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This study addresses the relationship between various family forms and the level of cognitive and non-cognitive skills among 15- to 16-year-old students. We measure cognitive skills using standardized scores in mathematics; non-cognitive abilities are captured by a composite measure of internal locus of control related to mathematics. A particular focus lies on father absence although we also examine the role played by co-residence with siblings and grandparents. We use cross-nationally comparable data on students participating in the Programme for International Student Assessment's release for 2012. By mapping inequalities by family forms across 33 developed countries, this study provides robust cross-country comparable evidence on the relationship of household structure with both cognitive and non-cognitive skills. The study produces three key results: first, the absence of fathers from the household as well as co-residence with grandparents is associated with adverse outcomes for children in virtually all developed countries. Second, this is generally true in terms of both cognitive and non-cognitive skills, although the disadvantage connected to both family forms is notably stronger in the former than in the latter domain. Finally, there is marked cross-national diversity in the effects associated with the presence in the household of siblings and especially grandparents which furthermore differs across the two outcomes considered.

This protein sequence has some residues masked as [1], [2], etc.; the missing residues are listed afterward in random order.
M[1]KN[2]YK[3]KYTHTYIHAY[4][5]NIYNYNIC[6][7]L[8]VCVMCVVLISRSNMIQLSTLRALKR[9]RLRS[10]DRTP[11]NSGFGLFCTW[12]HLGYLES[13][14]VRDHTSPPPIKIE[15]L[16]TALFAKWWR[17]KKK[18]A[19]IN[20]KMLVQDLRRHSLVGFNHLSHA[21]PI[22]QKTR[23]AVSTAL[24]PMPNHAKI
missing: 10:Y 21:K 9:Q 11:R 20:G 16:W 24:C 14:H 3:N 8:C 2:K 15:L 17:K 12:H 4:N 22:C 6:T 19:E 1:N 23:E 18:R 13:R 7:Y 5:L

household structure; education; locus of control; father absence; international comparison; numeracy; parental divorce; family-structure; mental-health; united-states; comparative perspective; high-school; attainment; achievement; children; outcomes